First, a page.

When you catch your teen doing something dangerous or inappropriate, be open with your child and have a frank talk with them.


The world has little consensus about what comprises sex these days. Teens are ridiculed for being virgins. Just check out any movie or teen TV show. According to Dr. Lehman, 50% of today’s high school students have had sexual intercourse. By their senior year, it’s 60% and by their 20th birthday, it’s 80%.


If your child is sexually active, let them know that their behavior is dangerous and wrong. Address this issue head on by setting up boundaries and curfews. Your actions speak louder than your words. No idle threats here.


A great method for talking about sex is to take your teen on a drive down the interstate. Much can be accomplished by a dad talking to his daughter how young men think and a mom talking to her son how young ladies want to be treated.

Know The Relationships:

Remember, your horizontal relationship with Christ is your number one relationship. Your horizontal relationships in the raft (or home) with your family are the most important relationships you can have after your relationship with Jesus. All other relationships must follow.


Lehman says your teen needs to know that you are the authority in the home and they need to have a healthy understanding of what that authority is.


Ephesians 6:1-4 says “Children, obey your parents in the Lord, for this is right. Honor your father and mother—which is the first commandment with a promise—so that it may go well with you and that you may enjoy long life on the earth. Fathers, do not exasperate your children; instead, bring them up in the training and instruction of the Lord.”


Remember this parenting formula: Rules + Relationship = Harmony. It’s not fool proof, but does help.


Here are 3 pillars for healthy teens.

  1. Respect and obey their parents.

  2. As parents, believe in your teen, and. . .

  3. Expect the best life has to offer them.

If you love your child, you will discipline them. But remember, it can be dangerous to over do or under do your discipline. Follow through with what you say. Set realistic standards. Don’t keep badgering your teen or continually bringing up past mistakes. Don’t make life impossible. Show God’s grace and mercy. Accept each child where God has them. Respect their privacy.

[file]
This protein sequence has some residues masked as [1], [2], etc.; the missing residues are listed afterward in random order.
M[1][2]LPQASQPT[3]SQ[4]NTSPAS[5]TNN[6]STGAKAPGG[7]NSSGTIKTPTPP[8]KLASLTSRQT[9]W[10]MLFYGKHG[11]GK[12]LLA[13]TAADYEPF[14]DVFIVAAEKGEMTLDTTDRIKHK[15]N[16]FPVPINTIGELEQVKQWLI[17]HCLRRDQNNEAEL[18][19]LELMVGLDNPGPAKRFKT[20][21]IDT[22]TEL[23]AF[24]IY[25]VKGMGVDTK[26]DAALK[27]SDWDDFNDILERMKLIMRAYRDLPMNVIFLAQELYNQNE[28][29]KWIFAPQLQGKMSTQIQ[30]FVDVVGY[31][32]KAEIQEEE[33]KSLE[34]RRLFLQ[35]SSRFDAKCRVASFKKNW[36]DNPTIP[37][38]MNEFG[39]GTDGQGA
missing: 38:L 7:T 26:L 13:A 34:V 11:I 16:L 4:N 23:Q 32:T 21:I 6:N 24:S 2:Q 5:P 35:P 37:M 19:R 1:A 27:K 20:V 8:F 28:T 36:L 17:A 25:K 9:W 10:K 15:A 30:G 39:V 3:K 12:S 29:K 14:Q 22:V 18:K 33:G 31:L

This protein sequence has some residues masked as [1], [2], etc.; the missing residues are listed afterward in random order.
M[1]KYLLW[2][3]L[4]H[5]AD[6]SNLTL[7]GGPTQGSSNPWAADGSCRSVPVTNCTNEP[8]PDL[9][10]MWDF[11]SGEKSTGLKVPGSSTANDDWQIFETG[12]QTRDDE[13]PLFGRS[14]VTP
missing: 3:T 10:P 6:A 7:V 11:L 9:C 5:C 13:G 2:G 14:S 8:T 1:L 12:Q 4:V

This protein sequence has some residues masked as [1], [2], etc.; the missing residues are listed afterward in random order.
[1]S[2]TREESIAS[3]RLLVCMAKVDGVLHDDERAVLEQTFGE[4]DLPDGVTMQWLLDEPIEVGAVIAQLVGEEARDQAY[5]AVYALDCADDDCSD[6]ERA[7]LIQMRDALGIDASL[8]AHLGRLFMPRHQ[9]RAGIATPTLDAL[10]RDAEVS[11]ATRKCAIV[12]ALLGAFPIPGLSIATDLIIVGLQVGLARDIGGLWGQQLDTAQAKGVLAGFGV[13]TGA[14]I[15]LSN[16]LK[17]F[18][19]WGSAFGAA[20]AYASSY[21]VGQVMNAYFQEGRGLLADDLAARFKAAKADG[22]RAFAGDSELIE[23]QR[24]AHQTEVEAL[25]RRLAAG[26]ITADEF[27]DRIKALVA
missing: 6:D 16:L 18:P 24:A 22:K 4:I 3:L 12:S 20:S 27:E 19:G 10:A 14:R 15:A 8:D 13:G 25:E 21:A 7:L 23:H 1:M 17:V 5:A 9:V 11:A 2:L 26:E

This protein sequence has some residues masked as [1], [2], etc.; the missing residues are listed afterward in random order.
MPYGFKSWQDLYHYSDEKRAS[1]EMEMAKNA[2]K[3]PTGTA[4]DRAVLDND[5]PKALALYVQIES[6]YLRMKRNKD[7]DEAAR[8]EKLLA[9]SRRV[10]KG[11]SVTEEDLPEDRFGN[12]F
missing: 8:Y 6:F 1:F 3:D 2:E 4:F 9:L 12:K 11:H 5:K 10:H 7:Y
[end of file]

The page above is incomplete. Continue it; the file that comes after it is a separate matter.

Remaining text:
Be sure to listen, listen, listen. God gave us two ears and one mouth for a reason. Improve your relationship by questioning less and encouraging your child more.


Respect their choices. Use ‘reality discipline’ by allowing your teen to live with the consequences of their bad choices. Use each opportunity to teach and mold your teen. Be sure to give them some slack to be a teen and mess up from time to time.



Know The Reality:

You don’t have to navigate the river of adolescence alone. Get the support from other parents if possible. See if your church has a parent group that you could connect with.


Work on gaining the ‘Home Court Advantage’. How do you do that? By having your child invite their friends to your raft (or home). Plan with your teen fun events. Be sure to include food for them. Provide the pizza, games or pick out a decent video. Make your home a ‘safe haven’ for your teen and their friends.


Below are 6 ways to provide a ‘Home Court Advantage’.

  1. Let your teen know that they belong in your family.

  2. Take time to know your teen’s friends.

  3. Be involved in the life of your teen.

  4. Create a warm loving inviting home environment.

  5. Provide stability in a mobile society.

  6. Become your teen’s excuse to say “No’ when they don’t want to follow the crowd.

Pay attention to any change in your child’s behavior. Be willing to talk to your teen about the change and be ready to listen.


Finally, be real with your teen. Let them hear about the times in your life when you screwed up. You don’t have to pretend to be perfect. They need to know that you are real and made mistakes too.


May God bless you as you navigate the treacherous waters of adolescence.



8 views0 comments
bottom of page